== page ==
Positive psychology from Islamic perspective


1 Faculty of Psychology and Education, University of Tehran, Tehran, Iran

2 Faculty of Psychology and Education, Shahid Beheshti University, Tehran, Iran


Introduction: The aim of the current study was to investigate positive thinking in Islamic spirituality and to develop a theoretical model based on Islamic view.Methods: The research method in this study was based on qualitative approach. The study used a content analysis design with a hermeneutic approach to collect and analyze the data. In order to do so, sacred texts especially holy texts (i.e. Quran and Ahl al-Bayt's performance and oral tradition) were reviewed through hermeneutic understanding.Results: Findings demonstrated that positive psychology in Islamic spirituality mostly centers on the following topics: Islamic positive view of human, believing in Divine benevolence, gratitude, Tawakkul, and universal man. Also, based on the attachment theory, positive thinking was interpreted and its applications were explained for individual's thinking about past events, interpretations of present events, and future expectations. Positive thinking in this paradigm was discussed in a way that included individual's relationship with transcendental beings, others, nature, and self.Conclusion: The Islamic approach is very optimistic about human nature and its capacity for growth. It is also optimistic about the relation of human beings with God. The fourfold relational paradigm of positive thinking in Islamic spirituality has been accepted as a base for all relations. Approaching this paradigm and orienting thoughts, feelings, and actions towards this view may be achieved through an ontological gnostic worldview. Keywords: Attachment, Fitrah, Islam, Positive Thinking, Model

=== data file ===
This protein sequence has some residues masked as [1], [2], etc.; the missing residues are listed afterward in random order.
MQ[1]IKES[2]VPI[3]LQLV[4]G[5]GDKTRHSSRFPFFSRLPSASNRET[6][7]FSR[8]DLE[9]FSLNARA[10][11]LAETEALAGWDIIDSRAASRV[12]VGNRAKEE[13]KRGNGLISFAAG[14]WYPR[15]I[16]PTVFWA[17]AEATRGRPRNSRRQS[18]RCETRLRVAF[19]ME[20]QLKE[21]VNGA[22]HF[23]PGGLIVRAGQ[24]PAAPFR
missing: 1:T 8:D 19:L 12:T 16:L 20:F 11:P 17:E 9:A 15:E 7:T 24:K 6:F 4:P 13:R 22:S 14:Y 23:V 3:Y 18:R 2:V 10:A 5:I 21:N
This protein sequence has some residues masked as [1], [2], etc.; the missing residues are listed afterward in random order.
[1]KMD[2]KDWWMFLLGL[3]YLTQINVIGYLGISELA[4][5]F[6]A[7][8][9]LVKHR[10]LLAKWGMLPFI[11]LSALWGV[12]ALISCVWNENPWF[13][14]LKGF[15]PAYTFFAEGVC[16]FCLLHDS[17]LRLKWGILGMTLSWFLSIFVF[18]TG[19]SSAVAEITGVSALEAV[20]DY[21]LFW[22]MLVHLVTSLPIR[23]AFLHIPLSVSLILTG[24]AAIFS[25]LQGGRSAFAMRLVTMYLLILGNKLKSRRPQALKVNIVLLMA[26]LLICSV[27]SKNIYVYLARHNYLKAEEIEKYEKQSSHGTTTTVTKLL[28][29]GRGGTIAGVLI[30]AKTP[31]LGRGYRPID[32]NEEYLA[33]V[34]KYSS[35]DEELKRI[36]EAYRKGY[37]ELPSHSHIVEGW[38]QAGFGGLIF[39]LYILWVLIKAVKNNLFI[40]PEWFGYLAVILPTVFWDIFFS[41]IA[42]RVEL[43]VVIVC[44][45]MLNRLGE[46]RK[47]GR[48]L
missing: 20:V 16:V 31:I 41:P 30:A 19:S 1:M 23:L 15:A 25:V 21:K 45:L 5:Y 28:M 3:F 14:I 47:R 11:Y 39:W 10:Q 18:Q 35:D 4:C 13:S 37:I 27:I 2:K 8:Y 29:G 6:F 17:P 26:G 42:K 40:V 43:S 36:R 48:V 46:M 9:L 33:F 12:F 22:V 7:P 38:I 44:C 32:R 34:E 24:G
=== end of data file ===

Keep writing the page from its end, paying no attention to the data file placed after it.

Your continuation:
1. Seligman MEP. Authentic happiness: Using the new positive psychology to realize your potential for lasting fulfillment. New York: Free Press; 2002.
  2. Gable S, Haidt J. What (and why) is positive psychology? Review of General psychology 2005; 9: 103-110.
  3. Sin NL, Lyubomirsky S. Enhancing well-being and alleviation depressive symptoms with positive psychology Interventions: A practice- friendly meta-analysis. Journal of Clinical Psychology 2009; 65: 467-487.
  4. Joseph S, Linley AP. Positive psychological approaches to therapy. Counseling and Psychotherapy Research 2005; 5: 5–10.
  5. Khodayarifard M. Application of positive thinking in psychotherapy with an emphasis on Islamic perspective (in Persian). Journal of psychology and education 2000; 3: 12-20.